Just like everybody does



A change is happening on the inside

And it makes no sense for me to hide

What I don’t want you to see

Come see

Everything that lies inside me

‘Cause amidst the mess I’ve made of me

You might see the Lord
From the song, “Inside” by John Fischer

You wouldn’t believe how arrogant I was when I wrote this song about the mess I’d made of my life. If you had asked me about that mess then, I’m sure I would have come up with a few things, but I doubt they would have added up to much of a mess in the grand scheme of things. In fact my arrogance would have been a major part of the mess, but I wouldn’t have realized it. I had indeed made a mess of my life, I just didn’t see it. In spite of the “mess” I thought I was doing pretty good. That’s why songs are so prophetic. You utter truths before you’ve had a chance to actually experience what they mean.

So now, today, I can truly tell you I’ve made a mess of my life. There are numerous important areas of responsibility I have ignored, and that amounts to sin. And along with that, the arrogance is still there — the resistance against admitting that there is actually anything really wrong. Which makes it worse.  

So according to the song, all of this is part of the mess I’ve made, and yet you can still see the Lord in me, because that is how He works. He does not make us perfect people. He manifests His love and His presence in our lives alongside of our fallenness. In fact, it is the reality of His presence in the context of our messy lives that shows Him to be real, and shows us to be believable. 

The older I get more I realize how much I need Jesus. Just like everybody does.

‘Cause he’s in there movin’

Got a knife and He’s prunin’

Cuttin’ out the old man

Bringin’ in the new

And it’s foolish to fake it

So I’m lettin’ Him take it

‘Cause He said I’d be like Jesus

When He’s finally through

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12 Responses to Just like everybody does

  1. Mark Dennis Seguin says:

    As you wrote Pastor John: “… I can truly tell you I’ve made a mess of my life.” Please DON’T feel alone! Sometimes, no change that OFTEN I wonder Lord I’m not to sure what you saw in me to be worth saving, BUT MY GOD I am so happy you did…

    PS Also, I think man if the Son of God died a terrible & just an awful death for me – I SURELY must have value – So get behind me Satan!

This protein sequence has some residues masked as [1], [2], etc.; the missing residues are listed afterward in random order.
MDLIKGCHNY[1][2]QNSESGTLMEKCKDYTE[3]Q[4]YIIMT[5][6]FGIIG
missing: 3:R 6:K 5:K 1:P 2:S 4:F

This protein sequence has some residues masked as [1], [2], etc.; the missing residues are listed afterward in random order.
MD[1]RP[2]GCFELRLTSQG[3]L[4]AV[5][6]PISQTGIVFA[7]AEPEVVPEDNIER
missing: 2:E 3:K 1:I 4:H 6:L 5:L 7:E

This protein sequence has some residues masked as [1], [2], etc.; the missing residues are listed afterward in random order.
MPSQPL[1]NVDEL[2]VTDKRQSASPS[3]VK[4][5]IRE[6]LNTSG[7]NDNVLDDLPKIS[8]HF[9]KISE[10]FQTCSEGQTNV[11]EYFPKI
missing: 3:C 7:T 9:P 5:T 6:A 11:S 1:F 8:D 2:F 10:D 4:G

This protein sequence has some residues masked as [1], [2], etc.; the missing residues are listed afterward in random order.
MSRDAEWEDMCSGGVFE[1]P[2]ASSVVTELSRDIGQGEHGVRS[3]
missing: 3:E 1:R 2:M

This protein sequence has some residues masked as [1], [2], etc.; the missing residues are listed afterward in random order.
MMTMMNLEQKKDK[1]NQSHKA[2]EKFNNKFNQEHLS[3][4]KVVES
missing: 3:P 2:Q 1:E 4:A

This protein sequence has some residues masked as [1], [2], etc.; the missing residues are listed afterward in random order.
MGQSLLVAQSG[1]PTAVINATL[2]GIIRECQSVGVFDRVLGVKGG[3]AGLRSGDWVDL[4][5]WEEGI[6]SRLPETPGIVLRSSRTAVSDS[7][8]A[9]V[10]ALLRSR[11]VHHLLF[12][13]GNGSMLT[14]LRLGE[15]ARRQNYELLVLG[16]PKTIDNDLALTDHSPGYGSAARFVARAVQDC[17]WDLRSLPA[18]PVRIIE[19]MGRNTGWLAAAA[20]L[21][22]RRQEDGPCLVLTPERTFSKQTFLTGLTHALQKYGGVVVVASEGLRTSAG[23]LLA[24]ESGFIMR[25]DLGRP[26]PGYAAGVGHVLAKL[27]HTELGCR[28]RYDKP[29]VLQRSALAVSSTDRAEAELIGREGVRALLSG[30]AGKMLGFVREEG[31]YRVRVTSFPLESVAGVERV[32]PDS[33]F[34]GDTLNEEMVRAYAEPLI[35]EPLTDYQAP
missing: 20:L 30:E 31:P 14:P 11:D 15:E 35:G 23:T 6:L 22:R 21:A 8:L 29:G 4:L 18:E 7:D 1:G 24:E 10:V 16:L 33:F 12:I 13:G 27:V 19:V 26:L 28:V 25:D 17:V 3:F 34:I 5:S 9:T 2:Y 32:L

2. Toni Petrella says:

    Mr Fisher I say just about all of us can relate to what you have said and I admire the honesty you have by admitting all this. Always be glad the Lord feels each of us worth saving no matter what if we come to him in faith and prayer. I hope millions read today’s message and really realize all this.

    • jwfisch says:

      Once again, as I replied to Mark, God love us not because we’re worth loving, but because His love makes us worthy. It’s subtle, but it’s a big difference.

  3. Chris Azar says:

    Like Jackson Browne said in his song, “Fountains of Sorrow”
    “…And while the future’s there for anyone to change, still you know it seems
    It would be easier sometimes to change the past
    I’m just one or two years and a couple of changes behind you
    In my lessons at love’s pain and heartache school”
    John, I guess what I’m saying is that you’re not alone. I’m just one or two years and a couple of changes behind you…
    Yours for the journey…Chris

  4. “We expect Christian behavior from our employees,” was the explanation.
    “Why don’t they have a list about not being arrogant, insensitive, harsh, spiritually indifferent, and critical? None of these were addressed.”
    ~ David Roper from today’s “Our Daily Bread” Devotional:

    In his classic work Studies in the Sermon on the Mount, D. Martyn Lloyd-Jones wrote of “the utter deceitfulness of sin,” which “is always offering happiness, and . . . always leads to unhappiness.” In contrast, he noted that the Beatitudes (Matthew 5:3–10) show us the path to true happiness. The characteristics Jesus describes here—the poor in spirit, the mournful, those hungry for righteousness, the meek, the merciful, the pure in heart, the peacemakers, and the persecuted—define the true believer in Christ. Lloyd-Jones asserted that these traits aren’t naturally possessed by any of us. Such a way of living comes only by God’s grace and can be put into practice only by those in whom God’s Spirit resides. The “Beatitudes lifestyle” is entirely, radically dependent on the Holy Spirit.
    ~ Insight from today’s “Our Daily Bread” Devotional written by Tim Gustafson

    Be a blessing. Be blessed.
    Be of good will. Be of good cheer.
    Be courageous. Be encouraged.

    Shalom, Peace…

    • Mark Dennis Seguin says:

      Bob, liked this from the article you posted: “Following Jesus can’t be defined by a list of rules. It’s a subtle quality of life that’s difficult to quantify but can best be described as “beautiful.” to which add Amen.

  5. jwfisch says:

    Good reminder, Bob. Thank you.

  6. Jim Catlin says:

    Before Bathsheba, I reckon that David was feeling pretty good about himself too.

    Yet he was a “man after God’s own heart”. On the one hand, there is our nature – riddled with more corruption and selfishness than our minds can even imagine. And then on the other hand there is our heart’s desire to embrace the goodness of God, the righteousness that we all long for. God allows the contrast in our life deliberately. He is glorified even in our failings.

    So instead of mourning the emerging awareness of our decay, we must focus all the more on the magnitude of the cross which broadens in its dimensions as God removes our blindness to ourselves.

    “Gee, it’s worse than I thought.”
    “Yeah but the cross is bigger than I thought.”

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